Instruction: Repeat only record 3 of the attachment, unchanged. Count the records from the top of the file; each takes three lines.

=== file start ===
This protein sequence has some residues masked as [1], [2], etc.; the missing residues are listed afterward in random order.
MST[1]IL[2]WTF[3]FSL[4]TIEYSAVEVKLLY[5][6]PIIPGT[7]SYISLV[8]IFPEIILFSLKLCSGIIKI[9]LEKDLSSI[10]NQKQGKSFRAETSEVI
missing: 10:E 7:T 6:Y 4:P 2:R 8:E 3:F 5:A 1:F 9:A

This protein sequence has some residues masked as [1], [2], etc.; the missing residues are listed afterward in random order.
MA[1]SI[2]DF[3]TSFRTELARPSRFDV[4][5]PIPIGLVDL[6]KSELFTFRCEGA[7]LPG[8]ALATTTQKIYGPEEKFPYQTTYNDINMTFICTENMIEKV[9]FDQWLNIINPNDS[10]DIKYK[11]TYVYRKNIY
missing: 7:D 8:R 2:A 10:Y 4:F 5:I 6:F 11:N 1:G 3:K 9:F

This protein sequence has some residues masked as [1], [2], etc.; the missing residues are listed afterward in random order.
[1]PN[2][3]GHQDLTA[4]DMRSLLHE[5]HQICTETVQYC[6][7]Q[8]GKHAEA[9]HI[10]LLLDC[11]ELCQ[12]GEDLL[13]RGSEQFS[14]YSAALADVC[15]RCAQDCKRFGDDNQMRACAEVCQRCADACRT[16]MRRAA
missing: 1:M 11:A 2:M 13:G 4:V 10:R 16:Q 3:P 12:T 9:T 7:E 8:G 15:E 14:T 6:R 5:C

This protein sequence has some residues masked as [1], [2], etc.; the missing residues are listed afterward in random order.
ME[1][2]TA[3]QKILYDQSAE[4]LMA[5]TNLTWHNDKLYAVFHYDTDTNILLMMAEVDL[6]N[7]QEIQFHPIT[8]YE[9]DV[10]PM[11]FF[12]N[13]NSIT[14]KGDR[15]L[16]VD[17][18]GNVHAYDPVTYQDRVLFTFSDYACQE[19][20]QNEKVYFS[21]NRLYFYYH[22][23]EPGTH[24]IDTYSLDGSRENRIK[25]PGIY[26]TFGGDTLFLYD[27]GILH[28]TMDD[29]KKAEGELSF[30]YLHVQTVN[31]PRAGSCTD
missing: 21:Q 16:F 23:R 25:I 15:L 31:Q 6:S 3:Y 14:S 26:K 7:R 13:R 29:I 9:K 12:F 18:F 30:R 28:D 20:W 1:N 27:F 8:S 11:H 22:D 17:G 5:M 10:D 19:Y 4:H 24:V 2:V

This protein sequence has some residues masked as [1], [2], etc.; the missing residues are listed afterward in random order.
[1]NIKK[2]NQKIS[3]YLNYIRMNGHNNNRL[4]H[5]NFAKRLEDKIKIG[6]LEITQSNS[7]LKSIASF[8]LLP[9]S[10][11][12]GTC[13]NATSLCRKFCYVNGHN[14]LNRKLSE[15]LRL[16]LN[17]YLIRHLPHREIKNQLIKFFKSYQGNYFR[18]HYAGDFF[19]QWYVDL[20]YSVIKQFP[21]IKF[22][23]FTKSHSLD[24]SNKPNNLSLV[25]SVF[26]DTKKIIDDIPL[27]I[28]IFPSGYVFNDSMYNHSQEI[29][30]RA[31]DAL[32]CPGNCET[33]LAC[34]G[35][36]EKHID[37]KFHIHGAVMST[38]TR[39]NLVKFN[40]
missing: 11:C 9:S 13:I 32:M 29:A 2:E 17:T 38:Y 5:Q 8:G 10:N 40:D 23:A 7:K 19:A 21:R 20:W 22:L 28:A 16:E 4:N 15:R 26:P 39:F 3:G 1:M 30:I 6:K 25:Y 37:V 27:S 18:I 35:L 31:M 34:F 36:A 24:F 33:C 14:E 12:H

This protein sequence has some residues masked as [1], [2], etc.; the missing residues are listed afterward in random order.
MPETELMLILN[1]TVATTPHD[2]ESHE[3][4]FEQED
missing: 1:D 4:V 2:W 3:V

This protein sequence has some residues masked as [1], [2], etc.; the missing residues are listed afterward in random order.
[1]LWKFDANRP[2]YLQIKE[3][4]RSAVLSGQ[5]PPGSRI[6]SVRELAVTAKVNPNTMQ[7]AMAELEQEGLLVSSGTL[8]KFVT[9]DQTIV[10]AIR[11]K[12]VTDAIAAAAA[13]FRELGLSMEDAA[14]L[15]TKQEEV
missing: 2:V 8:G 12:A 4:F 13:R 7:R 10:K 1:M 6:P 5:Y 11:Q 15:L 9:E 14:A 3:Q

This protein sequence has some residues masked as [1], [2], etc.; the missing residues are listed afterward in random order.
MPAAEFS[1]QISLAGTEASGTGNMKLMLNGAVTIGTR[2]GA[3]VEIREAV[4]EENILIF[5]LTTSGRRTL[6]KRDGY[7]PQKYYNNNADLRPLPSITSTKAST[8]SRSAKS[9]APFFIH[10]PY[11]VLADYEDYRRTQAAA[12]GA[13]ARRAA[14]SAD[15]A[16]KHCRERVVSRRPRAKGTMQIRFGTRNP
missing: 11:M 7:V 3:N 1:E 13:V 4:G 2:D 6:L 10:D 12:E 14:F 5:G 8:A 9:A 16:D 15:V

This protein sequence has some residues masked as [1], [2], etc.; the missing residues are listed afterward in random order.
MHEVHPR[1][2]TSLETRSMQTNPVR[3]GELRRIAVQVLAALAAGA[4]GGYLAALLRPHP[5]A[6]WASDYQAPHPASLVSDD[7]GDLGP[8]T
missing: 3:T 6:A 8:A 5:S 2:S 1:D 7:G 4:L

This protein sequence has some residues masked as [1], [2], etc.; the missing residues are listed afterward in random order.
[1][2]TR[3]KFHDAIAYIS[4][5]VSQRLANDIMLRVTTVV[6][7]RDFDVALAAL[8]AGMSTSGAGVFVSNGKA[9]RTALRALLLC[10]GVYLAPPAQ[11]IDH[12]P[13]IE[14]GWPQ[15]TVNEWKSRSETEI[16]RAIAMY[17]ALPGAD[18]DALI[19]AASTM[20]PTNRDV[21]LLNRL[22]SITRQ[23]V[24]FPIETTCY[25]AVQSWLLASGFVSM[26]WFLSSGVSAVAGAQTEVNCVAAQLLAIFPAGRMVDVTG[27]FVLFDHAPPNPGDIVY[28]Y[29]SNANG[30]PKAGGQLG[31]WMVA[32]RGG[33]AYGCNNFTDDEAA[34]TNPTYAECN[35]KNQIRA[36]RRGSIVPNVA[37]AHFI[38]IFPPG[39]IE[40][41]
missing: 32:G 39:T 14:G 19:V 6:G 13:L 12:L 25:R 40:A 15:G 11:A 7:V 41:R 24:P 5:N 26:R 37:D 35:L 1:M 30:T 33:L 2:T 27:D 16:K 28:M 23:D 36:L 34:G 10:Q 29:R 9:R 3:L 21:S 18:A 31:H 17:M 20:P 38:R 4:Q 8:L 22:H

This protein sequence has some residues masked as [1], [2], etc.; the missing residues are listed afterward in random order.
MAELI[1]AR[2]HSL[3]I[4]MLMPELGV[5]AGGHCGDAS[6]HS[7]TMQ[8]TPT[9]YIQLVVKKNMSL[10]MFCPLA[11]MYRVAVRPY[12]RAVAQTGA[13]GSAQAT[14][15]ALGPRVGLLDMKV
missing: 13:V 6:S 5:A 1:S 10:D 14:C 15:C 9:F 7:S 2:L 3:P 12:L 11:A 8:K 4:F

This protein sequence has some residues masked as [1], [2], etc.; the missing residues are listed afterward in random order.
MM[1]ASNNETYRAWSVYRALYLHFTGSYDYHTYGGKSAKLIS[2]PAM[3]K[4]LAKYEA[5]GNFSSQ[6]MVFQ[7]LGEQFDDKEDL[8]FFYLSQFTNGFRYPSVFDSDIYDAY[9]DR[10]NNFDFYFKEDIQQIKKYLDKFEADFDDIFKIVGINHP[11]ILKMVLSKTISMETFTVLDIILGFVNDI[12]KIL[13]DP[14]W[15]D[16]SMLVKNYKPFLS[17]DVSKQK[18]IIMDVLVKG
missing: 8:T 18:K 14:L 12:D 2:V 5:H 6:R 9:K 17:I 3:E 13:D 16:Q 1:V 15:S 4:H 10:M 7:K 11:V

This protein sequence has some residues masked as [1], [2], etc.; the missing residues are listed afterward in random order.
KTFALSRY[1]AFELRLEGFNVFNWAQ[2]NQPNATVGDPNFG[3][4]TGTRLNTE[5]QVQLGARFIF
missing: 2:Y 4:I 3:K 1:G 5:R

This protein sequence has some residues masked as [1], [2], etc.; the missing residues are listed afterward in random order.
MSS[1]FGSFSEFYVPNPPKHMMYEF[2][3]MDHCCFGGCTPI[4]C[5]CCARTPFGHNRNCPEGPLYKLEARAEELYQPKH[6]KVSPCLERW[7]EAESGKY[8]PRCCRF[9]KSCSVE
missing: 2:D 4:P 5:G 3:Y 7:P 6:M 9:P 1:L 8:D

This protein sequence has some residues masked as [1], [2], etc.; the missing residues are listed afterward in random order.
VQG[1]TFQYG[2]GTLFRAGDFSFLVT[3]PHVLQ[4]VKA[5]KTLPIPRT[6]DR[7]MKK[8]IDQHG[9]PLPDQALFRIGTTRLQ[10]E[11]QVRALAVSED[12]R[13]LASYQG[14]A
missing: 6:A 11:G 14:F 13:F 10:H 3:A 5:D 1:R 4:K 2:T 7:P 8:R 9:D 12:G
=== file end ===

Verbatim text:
This protein sequence has some residues masked as [1], [2], etc.; the missing residues are listed afterward in random order.
[1]PN[2][3]GHQDLTA[4]DMRSLLHE[5]HQICTETVQYC[6][7]Q[8]GKHAEA[9]HI[10]LLLDC[11]ELCQ[12]GEDLL[13]RGSEQFS[14]YSAALADVC[15]RCAQDCKRFGDDNQMRACAEVCQRCADACRT[16]MRRAA
missing: 1:M 11:A 2:M 13:G 4:V 10:R 16:Q 3:P 12:T 9:T 7:E 8:G 15:E 14:T 6:R 5:C